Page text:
Net Electric Force on Charged Spheres


by rum2563
Tags: charged, electric, force, spheres
rum2563
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#1
Jul16-07, 06:23 PM
P: 103
1. The problem statement, all variables and given/known data
Three spheres, each with a negative charge of 4.0 X 10^6 C, are fixed at the vertices of an equilateral triangle whose sides are 0.20 m long. Calculate the magnitude and direction of the net force on each sphere.


2. Relevant equations
Fe = kq1q2 / r^2


3. The attempt at a solution

I used vector components to try to solve this question.

I think that we only have to find the net force on one of the spheres since the radius and the charges are same throughout the system. Sphere 1 is the "main" sphere from which I want to find out the net force.

Force of Sphere 2 on 1:
F2 = kq1q2 / r^2
= (9 X 10^9)(4.0 X 10^-6)^2 / (0.2)^2
= 3.6 N

For the x-component of force of sphere 2 on 1:

F2x = 3.6 X sin 30
= 1.8 N

For the y-component of force of sphere 2 on 1:

F2y = 3.6 X cos30
= 3.12 N


The force that was exerted by sphere 3 on 1 is the same force as 3.6 N since all the values are the same. Only the direction is different.

Here is the vector sum:

x = -3.6 - 1.8 = -5.4
y = 3.12

c^2 = 3.12 ^2 + (-5.4)^2
= 6.2365
= 6.2 N

Therefore, the net force is 6.2 N.

BUT..... how do I get the angle Θ, because in the book it says 150 away from each side.


Please anyone help. It's just a little problem. Thanks.
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Doc Al
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#2
Jul16-07, 06:28 PM
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Quote Quote by rum2563 View Post
BUT..... how do I get the angle Θ, because in the book it says 150 away from each side.
The symmetry of the triangular arrangement should allow you to find the direction of the net force immediately--no calculation required.
rum2563
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#3
Jul16-07, 06:32 PM
P: 103
I have attached the picture of the system. Can you please elaborate a bit more please?

I am thinking that I have to subtract 30 from 180 to get 150. But I just don't know how to prove that in explainable terms.

Please help. Thanks.
Attached Thumbnails
test.gif  

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#4
Jul16-07, 06:36 PM
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Net Electric Force on Charged Spheres


Look at your diagram. Along what line must the net force on charge 1 act? (Draw it.) What angle does that net force vector make with a side?
rum2563
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#5
Jul16-07, 06:43 PM
P: 103
lol. I am seriously confused. I am not sure how to draw but by using tan, I get 30 degress.

tan-1 = 3.12 / 5.4
= 30 degrees.

And I think that since the sphere 3 to sphere 1 line is horizontal, the angle which the net force makes with the horizontal line is 30 degrees. Therefore, 180 - 30 which is 150 degrees is the answer.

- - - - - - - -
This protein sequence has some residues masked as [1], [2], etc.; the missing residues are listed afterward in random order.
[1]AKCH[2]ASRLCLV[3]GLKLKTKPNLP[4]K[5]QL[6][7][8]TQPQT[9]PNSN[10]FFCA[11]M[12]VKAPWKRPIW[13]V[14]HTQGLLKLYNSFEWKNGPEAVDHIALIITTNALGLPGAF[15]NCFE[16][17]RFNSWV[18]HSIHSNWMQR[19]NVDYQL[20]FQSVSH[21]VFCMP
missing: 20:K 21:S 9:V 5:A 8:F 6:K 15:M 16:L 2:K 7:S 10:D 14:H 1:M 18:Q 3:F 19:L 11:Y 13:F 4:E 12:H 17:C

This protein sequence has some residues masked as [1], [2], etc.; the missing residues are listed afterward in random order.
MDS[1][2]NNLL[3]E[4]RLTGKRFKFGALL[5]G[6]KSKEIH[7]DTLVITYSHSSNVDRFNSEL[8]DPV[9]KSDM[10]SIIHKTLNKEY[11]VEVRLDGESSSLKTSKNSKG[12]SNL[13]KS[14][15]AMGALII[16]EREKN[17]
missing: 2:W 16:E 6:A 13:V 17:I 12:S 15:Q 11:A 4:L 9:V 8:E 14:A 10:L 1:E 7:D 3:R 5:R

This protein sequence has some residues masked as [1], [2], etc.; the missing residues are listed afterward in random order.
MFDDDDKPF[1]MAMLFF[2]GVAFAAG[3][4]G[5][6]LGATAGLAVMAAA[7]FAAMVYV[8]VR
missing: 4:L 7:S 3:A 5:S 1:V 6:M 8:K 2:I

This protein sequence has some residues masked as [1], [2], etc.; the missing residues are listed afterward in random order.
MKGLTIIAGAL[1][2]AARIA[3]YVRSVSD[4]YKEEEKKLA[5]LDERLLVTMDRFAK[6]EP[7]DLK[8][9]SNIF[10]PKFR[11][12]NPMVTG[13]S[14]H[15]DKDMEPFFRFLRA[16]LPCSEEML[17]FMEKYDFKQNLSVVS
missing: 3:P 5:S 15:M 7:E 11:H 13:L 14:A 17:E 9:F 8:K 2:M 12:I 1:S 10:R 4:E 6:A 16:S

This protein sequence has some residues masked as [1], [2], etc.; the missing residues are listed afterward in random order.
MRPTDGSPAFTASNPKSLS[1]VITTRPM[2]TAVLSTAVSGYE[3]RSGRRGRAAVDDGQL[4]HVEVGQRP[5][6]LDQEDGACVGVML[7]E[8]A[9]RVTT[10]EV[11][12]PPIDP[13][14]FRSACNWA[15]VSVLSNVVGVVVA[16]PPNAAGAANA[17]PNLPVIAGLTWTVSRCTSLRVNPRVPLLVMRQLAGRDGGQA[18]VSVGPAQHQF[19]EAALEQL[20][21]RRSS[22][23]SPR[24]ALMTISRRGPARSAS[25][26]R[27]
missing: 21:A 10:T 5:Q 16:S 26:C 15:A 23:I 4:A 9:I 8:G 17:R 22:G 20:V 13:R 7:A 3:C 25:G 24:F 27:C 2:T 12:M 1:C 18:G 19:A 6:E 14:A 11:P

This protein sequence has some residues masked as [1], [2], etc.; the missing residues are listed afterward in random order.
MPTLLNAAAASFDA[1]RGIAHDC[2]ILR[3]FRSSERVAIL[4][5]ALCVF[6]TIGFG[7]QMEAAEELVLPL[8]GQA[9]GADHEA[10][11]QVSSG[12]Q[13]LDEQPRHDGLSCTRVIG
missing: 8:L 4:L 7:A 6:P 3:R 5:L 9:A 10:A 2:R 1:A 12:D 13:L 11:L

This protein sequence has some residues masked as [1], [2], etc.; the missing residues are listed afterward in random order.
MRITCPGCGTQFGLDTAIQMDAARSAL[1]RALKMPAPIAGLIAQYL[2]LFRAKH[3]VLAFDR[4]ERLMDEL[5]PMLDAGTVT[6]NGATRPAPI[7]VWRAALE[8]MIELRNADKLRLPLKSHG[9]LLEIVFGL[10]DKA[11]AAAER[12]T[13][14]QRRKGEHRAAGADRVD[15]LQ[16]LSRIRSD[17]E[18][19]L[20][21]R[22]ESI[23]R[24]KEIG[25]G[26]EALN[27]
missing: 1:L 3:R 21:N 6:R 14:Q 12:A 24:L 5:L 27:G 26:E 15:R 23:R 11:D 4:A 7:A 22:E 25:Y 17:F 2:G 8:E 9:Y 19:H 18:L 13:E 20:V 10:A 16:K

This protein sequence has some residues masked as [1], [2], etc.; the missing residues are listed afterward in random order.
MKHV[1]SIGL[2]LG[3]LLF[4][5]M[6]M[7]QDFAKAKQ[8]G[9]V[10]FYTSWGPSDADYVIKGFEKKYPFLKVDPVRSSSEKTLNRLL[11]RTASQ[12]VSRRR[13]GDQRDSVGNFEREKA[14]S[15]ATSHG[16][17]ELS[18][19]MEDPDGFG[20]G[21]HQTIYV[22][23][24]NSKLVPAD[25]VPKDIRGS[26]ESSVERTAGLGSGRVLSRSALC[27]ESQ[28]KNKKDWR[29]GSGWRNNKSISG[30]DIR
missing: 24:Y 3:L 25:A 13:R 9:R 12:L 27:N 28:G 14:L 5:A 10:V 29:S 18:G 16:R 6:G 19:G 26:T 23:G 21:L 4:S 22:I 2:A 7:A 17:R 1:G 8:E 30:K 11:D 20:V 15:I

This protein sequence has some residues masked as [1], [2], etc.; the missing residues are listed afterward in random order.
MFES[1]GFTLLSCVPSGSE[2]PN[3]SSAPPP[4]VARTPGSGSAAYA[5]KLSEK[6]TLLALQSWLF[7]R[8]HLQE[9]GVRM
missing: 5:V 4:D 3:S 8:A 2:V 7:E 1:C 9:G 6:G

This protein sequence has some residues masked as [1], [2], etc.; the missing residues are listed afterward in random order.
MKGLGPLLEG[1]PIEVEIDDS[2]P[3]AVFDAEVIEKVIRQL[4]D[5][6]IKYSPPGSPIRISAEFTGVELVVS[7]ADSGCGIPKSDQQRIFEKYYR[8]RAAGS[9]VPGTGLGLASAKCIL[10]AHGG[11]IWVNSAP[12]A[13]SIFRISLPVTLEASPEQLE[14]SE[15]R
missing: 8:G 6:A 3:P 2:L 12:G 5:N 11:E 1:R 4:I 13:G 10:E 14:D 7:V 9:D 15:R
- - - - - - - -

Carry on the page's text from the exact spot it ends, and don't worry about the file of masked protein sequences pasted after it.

Am I on the right track? I know you said no calculations involved but this is the only way I am trying to figure this out.
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#6
Jul16-07, 06:44 PM
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You can also just find the angle from the force components that you've already calculated, assuming you've done that correctly. Use a little trig.
rum2563
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#7
Jul16-07, 06:45 PM
P: 103
Ok, well then I think I almost got it right.
Thanks for your help. This is the first time I am studying electric force and I think that's pretty complicated.

Thanks anyways. All the best.
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#8
Jul16-07, 06:59 PM
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Quote Quote by rum2563 View Post
lol. I am seriously confused. I am not sure how to draw but by using tan, I get 30 degress.
That's perfectly fine (I was just suggesting you do that while you were posting this.)

tan-1 = 3.12 / 5.4
= 30 degrees.

And I think that since the sphere 3 to sphere 1 line is horizontal, the angle which the net force makes with the horizontal line is 30 degrees. Therefore, 180 - 30 which is 150 degrees is the answer.

Am I on the right track? I know you said no calculations involved but this is the only way I am trying to figure this out.
All good. But realize that another solution to your trig equation for tan(theta) is theta = 210 degrees: that's equivalent to 30 degrees below the -x-axis or 150 with respect to the side of the triangle.

But try this. By symmetry, you know that the net force must act right smack in the middle between the two other charges. Since you know the angle between the sides is 60 degrees, the net force must make an angle of 30 degrees below the horizontal axis. Which gives you your answer of 150 degrees with respect to the sides with (almost) no calculation.
rum2563
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#9
Jul16-07, 07:36 PM
P: 103
Wow, thanks for your response. It actually made perfect sense to me. I am happy that you told me how it doesn't involve any calculation since 60 degrees must be divided by 2 since the net force vector goes exactly through the middle. Thanks very much.


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